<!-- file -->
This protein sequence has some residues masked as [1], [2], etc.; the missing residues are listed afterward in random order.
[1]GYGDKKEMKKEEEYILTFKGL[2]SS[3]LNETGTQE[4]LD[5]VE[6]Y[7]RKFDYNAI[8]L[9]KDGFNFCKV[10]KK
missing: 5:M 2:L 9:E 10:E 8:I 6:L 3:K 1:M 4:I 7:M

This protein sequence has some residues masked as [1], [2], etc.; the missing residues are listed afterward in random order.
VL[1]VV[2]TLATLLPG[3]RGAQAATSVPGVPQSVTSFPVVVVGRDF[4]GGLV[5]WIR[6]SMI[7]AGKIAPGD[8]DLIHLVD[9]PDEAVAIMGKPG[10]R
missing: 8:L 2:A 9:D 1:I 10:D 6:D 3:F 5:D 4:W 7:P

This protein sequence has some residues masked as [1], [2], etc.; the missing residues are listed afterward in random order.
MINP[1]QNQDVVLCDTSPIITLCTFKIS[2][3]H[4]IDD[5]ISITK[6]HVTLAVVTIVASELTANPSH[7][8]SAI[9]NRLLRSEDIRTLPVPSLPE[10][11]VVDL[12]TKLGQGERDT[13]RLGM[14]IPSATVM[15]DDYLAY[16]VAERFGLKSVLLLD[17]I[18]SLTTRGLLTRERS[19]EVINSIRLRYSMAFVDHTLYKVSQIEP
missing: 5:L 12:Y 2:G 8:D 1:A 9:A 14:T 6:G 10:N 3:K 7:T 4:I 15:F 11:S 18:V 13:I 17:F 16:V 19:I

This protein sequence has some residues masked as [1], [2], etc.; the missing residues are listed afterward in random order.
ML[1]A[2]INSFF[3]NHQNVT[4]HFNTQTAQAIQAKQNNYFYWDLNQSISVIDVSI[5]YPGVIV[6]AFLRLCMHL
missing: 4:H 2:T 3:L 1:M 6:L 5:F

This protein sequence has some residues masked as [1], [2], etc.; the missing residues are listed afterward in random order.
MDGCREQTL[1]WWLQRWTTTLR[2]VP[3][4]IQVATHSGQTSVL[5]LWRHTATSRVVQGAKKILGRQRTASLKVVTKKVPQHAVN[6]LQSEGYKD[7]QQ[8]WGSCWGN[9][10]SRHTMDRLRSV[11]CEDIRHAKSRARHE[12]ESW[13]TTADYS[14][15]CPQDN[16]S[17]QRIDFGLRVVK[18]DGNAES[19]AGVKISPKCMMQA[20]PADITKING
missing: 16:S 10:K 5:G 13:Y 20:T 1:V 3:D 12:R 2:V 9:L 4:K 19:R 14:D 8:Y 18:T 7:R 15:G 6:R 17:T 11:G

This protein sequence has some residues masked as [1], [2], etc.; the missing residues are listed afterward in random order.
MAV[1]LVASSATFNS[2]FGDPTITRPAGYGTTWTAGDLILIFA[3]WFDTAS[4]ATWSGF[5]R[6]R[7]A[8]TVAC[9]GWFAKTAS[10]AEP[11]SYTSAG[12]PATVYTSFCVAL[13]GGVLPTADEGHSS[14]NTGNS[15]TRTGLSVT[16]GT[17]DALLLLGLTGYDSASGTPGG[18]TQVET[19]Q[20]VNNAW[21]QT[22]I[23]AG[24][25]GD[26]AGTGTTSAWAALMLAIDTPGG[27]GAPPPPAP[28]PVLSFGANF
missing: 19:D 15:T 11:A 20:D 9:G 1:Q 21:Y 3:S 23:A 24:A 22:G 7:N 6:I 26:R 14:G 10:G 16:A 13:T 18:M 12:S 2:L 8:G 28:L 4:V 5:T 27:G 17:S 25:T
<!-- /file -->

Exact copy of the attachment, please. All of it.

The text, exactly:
This protein sequence has some residues masked as [1], [2], etc.; the missing residues are listed afterward in random order.
[1]GYGDKKEMKKEEEYILTFKGL[2]SS[3]LNETGTQE[4]LD[5]VE[6]Y[7]RKFDYNAI[8]L[9]KDGFNFCKV[10]KK
missing: 5:M 2:L 9:E 10:E 8:I 6:L 3:K 1:M 4:I 7:M

This protein sequence has some residues masked as [1], [2], etc.; the missing residues are listed afterward in random order.
VL[1]VV[2]TLATLLPG[3]RGAQAATSVPGVPQSVTSFPVVVVGRDF[4]GGLV[5]WIR[6]SMI[7]AGKIAPGD[8]DLIHLVD[9]PDEAVAIMGKPG[10]R
missing: 8:L 2:A 9:D 1:I 10:D 6:D 3:F 5:D 4:W 7:P

This protein sequence has some residues masked as [1], [2], etc.; the missing residues are listed afterward in random order.
MINP[1]QNQDVVLCDTSPIITLCTFKIS[2][3]H[4]IDD[5]ISITK[6]HVTLAVVTIVASELTANPSH[7][8]SAI[9]NRLLRSEDIRTLPVPSLPE[10][11]VVDL[12]TKLGQGERDT[13]RLGM[14]IPSATVM[15]DDYLAY[16]VAERFGLKSVLLLD[17]I[18]SLTTRGLLTRERS[19]EVINSIRLRYSMAFVDHTLYKVSQIEP
missing: 5:L 12:Y 2:G 8:D 1:A 9:A 14:T 6:G 10:N 3:K 7:T 4:I 15:F 11:S 18:V 13:I 17:F 16:V 19:I

This protein sequence has some residues masked as [1], [2], etc.; the missing residues are listed afterward in random order.
ML[1]A[2]INSFF[3]NHQNVT[4]HFNTQTAQAIQAKQNNYFYWDLNQSISVIDVSI[5]YPGVIV[6]AFLRLCMHL
missing: 4:H 2:T 3:L 1:M 6:L 5:F

This protein sequence has some residues masked as [1], [2], etc.; the missing residues are listed afterward in random order.
MDGCREQTL[1]WWLQRWTTTLR[2]VP[3][4]IQVATHSGQTSVL[5]LWRHTATSRVVQGAKKILGRQRTASLKVVTKKVPQHAVN[6]LQSEGYKD[7]QQ[8]WGSCWGN[9][10]SRHTMDRLRSV[11]CEDIRHAKSRARHE[12]ESW[13]TTADYS[14][15]CPQDN[16]S[17]QRIDFGLRVVK[18]DGNAES[19]AGVKISPKCMMQA[20]PADITKING
missing: 16:S 10:K 5:G 13:Y 20:T 1:V 3:D 12:R 2:V 9:L 4:K 19:R 14:D 8:Y 18:T 7:R 15:G 6:R 17:T 11:G

This protein sequence has some residues masked as [1], [2], etc.; the missing residues are listed afterward in random order.
MAV[1]LVASSATFNS[2]FGDPTITRPAGYGTTWTAGDLILIFA[3]WFDTAS[4]ATWSGF[5]R[6]R[7]A[8]TVAC[9]GWFAKTAS[10]AEP[11]SYTSAG[12]PATVYTSFCVAL[13]GGVLPTADEGHSS[14]NTGNS[15]TRTGLSVT[16]GT[17]DALLLLGLTGYDSASGTPGG[18]TQVET[19]Q[20]VNNAW[21]QT[22]I[23]AG[24][25]GD[26]AGTGTTSAWAALMLAIDTPGG[27]GAPPPPAP[28]PVLSFGANF
missing: 19:D 15:T 11:A 20:D 9:G 1:Q 21:Y 3:S 23:A 24:A 22:G 7:N 6:I 26:R 14:G 10:G 16:A 13:T 18:M 12:S 2:L 8:G 28:L 4:V 5:T 27:G 17:S 25:T